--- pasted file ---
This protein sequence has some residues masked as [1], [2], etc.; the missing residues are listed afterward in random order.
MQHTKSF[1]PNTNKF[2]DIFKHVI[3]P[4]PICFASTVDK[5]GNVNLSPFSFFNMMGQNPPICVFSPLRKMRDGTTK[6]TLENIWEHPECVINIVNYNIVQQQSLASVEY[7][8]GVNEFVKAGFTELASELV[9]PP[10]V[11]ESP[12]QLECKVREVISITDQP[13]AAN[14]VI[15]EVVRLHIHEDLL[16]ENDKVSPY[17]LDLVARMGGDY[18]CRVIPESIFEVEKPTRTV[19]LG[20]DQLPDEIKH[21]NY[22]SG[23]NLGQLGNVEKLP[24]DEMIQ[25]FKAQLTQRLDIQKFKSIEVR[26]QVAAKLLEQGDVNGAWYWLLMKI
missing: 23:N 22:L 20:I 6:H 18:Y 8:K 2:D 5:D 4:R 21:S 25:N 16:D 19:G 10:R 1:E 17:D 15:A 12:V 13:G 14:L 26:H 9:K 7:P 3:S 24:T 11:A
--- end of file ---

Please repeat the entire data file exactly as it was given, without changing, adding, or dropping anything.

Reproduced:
This protein sequence has some residues masked as [1], [2], etc.; the missing residues are listed afterward in random order.
MQHTKSF[1]PNTNKF[2]DIFKHVI[3]P[4]PICFASTVDK[5]GNVNLSPFSFFNMMGQNPPICVFSPLRKMRDGTTK[6]TLENIWEHPECVINIVNYNIVQQQSLASVEY[7][8]GVNEFVKAGFTELASELV[9]PP[10]V[11]ESP[12]QLECKVREVISITDQP[13]AAN[14]VI[15]EVVRLHIHEDLL[16]ENDKVSPY[17]LDLVARMGGDY[18]CRVIPESIFEVEKPTRTV[19]LG[20]DQLPDEIKH[21]NY[22]SG[23]NLGQLGNVEKLP[24]DEMIQ[25]FKAQLTQRLDIQKFKSIEVR[26]QVAAKLLEQGDVNGAWYWLLMKI
missing: 23:N 22:L 20:I 6:H 18:Y 8:K 2:D 5:D 4:R 21:S 25:N 16:D 19:G 10:R 1:E 17:D 15:A 12:V 13:G 14:L 26:H 9:K 7:P 3:S 24:T 11:A